I was at a networking event sitting at a table of about six women under a sparsely shaded area outside in the sweltering summer heat. Half of us sipped on wine while the other half fanned ourselves profusely to keep from melting in our chairs. To my right, was a young woman, noticeably pregnant. We began the usual round robin introduction of self to each other. After the woman to my right announced she was pregnant, my friend to my right then stated, “So now that you’ve mentioned you’re pregnant…..because I know it’s rude to assume…..when are you due?” The conversation spiraled into some of us sharing if we had children or not and how many. I felt like I was watching a ping-pong match as ladies shared experiences and showed pictures. What am I going to say if they ask ME that question?
I am the mother of an invisible child. I am a mother whose child is not with us in the physical realm. I am the mother who has to decide, when situations like these occur, if I am going to say, “No, I don’t have any children” or “Yes, I have a child who is no longer with us.”
Liam Elijah Wesley Boatwright is his name. My only son. He transitioned from this realm on November 15th, 2016, and since that day I have attempted to maneuver through the “How many children do you have” or “Do you have any children” questions. After almost three years, I still wrestle with the anxiety that surfaces when the conversations come up. On that day, it wasn’t just the heat that had me sweating, but pure nervousness. I wanted to jump out of my seat and Usain Bolt my way to my car for safety.
What was I desperately desiring to run from you ask? I wanted to run from the pity looks. I didn’t want to be a killjoy of our light and bubbly baby conversation. I didn’t want to hear the, “Oh no! I’m so sorry!” I didn’t want to have to preface my motherhood status with, “I hope I don’t offend anyone” followed by “my baby passed away three years ago” for fear I may scare the pregnant woman. I didn’t want to endure that awkward silence then abrupt transition to a totally different conversation. These are situations I’ve had to endure in the past, and the thought of it happening again wrecked my nerves!
I am more settled when in a more intimate group or speaking with someone individually. In these instances, I am fairly comfortable with giving a response, and my response differs depending on the situation or who I’m talking to. Sometimes I say I have no children. Sometimes I say I have a child who passed away. Sometimes I say I have an angel child. I roll with whatever I feel like saying in that moment. I am still a work in progress and I have to constantly remind myself that I experienced an extremely traumatic event that only happened just recently. So, I share with you some things I remind myself when (and in some cases after) I am confronted with the “Are you a mom” question.
Be compassionate with yourself: I know it may sound crazy, but I put hella judgment on myself when I expect myself to have the “perfect” response to others that won’t offend or kill the mood. When I operate with self-compassion, my TRUTH comes forward. There is no maneuvering through TRUTH- It just presents itself. Besides, the truth is so much more comforting and doesn’t come from an anxious place. Truth comes from a place of love, strength, and compassion.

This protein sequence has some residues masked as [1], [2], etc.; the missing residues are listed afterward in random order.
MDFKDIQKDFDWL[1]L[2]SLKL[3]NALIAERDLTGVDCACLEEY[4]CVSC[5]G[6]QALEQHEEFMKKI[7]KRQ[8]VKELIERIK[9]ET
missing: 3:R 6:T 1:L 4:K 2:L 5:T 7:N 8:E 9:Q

You are not responsible for other’s reactions. Don’t let it be your burden: I have to remind myself that if I walk in my truth, then everything I speak will come from a place of love. If others are offended then that’s on them. I also have to be ok with letting people feel how they feel. If it’s pity they feel…it’s ok. If it’s hurt they feel…it’s ok. If it’s pure sorrow they feel…IT’S OK! I don’t have to be the Emotional Expression Monitor. The only feelings I control are my own.
YOU ARE A MOM: I have to remind myself, “Tiff! You are a mom you know?” The absence of a living child does take some getting used to. It’s like having all of the motherly instincts we were equipped with, but no child is connected to them. I think subconsciously, I invalidate my motherhood title because my son isn’t present, which makes me feel as if I am not worthy to take part in motherhood conversations. But I am worthy! My story is different. My motherhood is different. I am a mom!
Your child isn’t invisible: “But the title is Invisible Child Tiff.” I know that’s what I called this article, but in order for me to be settled mentally, combat my anxiety, walk in my truth, and ultimately get to a place of healing, I have to commit to the narrative that Liam is NOT invisible! He is alive and well in and through me! He has a story! He has a legacy! He deserves to be celebrated, memorialized, talked about, and jokingly reprimanded when I hear a bump in the night (I do believe my son visits me from time to time). When I honor him and his place in my life, I operate from an unapologetic space, which has no room for anxiety or fear. When you see me, you will surely see him!
I encourage all my moms, angel moms, soon to be moms to validate your experience and your feelings. It is more than ok to feel what you feel, and those feelings are REAL! More importantly, as a licensed mental health professional, I urge you to seek professional help if you feel like your mental wellness is at stake. This journey is tough and I wouldn’t wish this traumatizing experience on anyone, but you can survive! Take the time to love on yourself, be true to yourself, and honor your (In)Visible Child.
MasterPeace Counseling Services
Liam Lives Foundation